Minnesota Congressional leaders help launch major trade reform
24 June 2009
|WASHINGTON - Five members of Congress from Minnesota joined with over 100 of their colleagues Wednesday in supporting bipartisan consensus legislation to reform America’s failed trade policy.
|The “2009 TRADE Act” reflects commitments made by President Obama over 2008 as well as reform promises made by Congressional candidates during the course of last year’s campaigns.
House members kept those election year promises by cosponsoring the TRADE Act, dubbed a more balanced way to expand trade. The list of cosponsors spans 33 states, and includes eight prominent committee chairs, 45 subcommittee chairs, 19 members of the Congressional Black Caucus, 17 members of the Blue Dog Caucus and 13 “New Democrats.” Five members from Minnesota helped to make up that list, including Representatives Collin Peterson, James Oberstar, Keith Ellison, Betty McCollum and Tim Walz.
“These members are to be applauded for taking the lead, and keeping their promise of reform,” said Steve Hunter, secretary-treasurer of the Minnesota AFL-CIO. “We all support fair trade, and this bill is a clear articulation of what we’re for, listing specific benchmarks for expansion. Instead of rhetoric, the TRADE Act calls for concrete results.”
Entitled the Trade Reform, Accountability, Development and Employment (TRADE) Act, the bill was first introduced by Sen. Sherrod Brown, D-Ohio, and Rep. Mike Michaud, D-Maine, last year, along with support from 80 additional cosponsors in the House and Senate. It is being introduced again this year, after 350 organizations contacted members of congress in February 2009 calling for reintroduction.
“America’s farmers and ranchers produce the world’s highest quality food and fiber,” said Doug Peterson, Minnesota Farmers Union president. “However, our competitors do not have the same high environmental, health and safety standards as the United States. It’s time America had a trade agenda that leveled the playing field for its agricultural producers.”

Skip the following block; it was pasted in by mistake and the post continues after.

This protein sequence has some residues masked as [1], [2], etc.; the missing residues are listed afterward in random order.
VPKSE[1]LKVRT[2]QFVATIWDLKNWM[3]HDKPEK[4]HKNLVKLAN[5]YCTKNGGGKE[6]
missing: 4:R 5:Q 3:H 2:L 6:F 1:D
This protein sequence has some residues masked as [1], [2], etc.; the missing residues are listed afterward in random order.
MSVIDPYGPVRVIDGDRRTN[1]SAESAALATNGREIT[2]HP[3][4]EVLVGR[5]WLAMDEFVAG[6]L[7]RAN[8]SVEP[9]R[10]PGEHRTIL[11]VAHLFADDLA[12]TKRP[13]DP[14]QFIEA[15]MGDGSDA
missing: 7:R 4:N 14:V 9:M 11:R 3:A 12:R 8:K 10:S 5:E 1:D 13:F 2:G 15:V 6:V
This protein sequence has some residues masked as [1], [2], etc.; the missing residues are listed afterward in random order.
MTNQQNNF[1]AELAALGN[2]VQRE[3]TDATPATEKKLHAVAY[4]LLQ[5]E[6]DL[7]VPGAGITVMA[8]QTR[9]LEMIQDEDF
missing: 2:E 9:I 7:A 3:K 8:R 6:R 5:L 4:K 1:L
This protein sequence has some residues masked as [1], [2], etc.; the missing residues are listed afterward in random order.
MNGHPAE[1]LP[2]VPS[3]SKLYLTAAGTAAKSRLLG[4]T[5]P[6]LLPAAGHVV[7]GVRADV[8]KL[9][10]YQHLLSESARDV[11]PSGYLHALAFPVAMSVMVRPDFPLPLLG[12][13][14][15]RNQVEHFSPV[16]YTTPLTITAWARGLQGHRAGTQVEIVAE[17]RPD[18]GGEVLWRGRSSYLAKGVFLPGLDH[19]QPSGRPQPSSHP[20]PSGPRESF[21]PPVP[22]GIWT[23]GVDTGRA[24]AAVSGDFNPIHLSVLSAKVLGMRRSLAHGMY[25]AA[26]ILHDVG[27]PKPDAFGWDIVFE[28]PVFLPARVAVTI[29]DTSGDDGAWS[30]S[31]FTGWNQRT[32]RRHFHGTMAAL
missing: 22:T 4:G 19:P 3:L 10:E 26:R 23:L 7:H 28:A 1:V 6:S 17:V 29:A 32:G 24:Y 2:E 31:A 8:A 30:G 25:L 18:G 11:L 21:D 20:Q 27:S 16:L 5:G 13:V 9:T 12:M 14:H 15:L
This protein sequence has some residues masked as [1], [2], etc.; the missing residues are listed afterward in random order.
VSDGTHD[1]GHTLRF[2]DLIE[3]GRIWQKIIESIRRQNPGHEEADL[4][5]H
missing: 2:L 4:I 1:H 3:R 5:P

Wade Luneburg, policy director of UNITE-HERE Minnesota, added his organization’s support, saying, "The TRADE Act makes sure that the benefits of trade go to the many workers as well as the richest few. It sets new rules for global trade that create good jobs and improve working conditions everywhere.”
“Trade agreements should support, rather than undermine, environmental protection,” said Margaret Levin, state director of Sierra Club North Star Chapter. “The TRADE Act encourages responsible behavior from trading partners, providing a blueprint for a more sustainable way to move goods and services across borders.”
According to Alicia Ranney, director of the Minnesota Fair Trade Coalition, “The TRADE Act offers us all a fair way forward. It sets a balanced and transparent way to review and renegotiate past trade agreements like the Panama FTA which labor, environmental, and consumer groups haven’t supported. The TRADE Act shows how future trade agreements can serve a majority of people on issues such as jobs, the environment, human rights and public health.”
Ranney, along with others in the coalition, contend trade pacts such as the North American Free Trade Agreement (NAFTA), the Central America Free Trade Agreement (CAFTA) and the stalled Panama Free Trade Agreement have not met up to basic promises. The TRADE Act articulates the specific changes needed to ensure future deals promote good jobs, safe food, basic human rights and environmental health.
The Minnesota Fair Trade Coalition is a coalition of labor, environmental, faith, family farm, and social justice organizations united for a fair and democratic trade policy and a just global economy.
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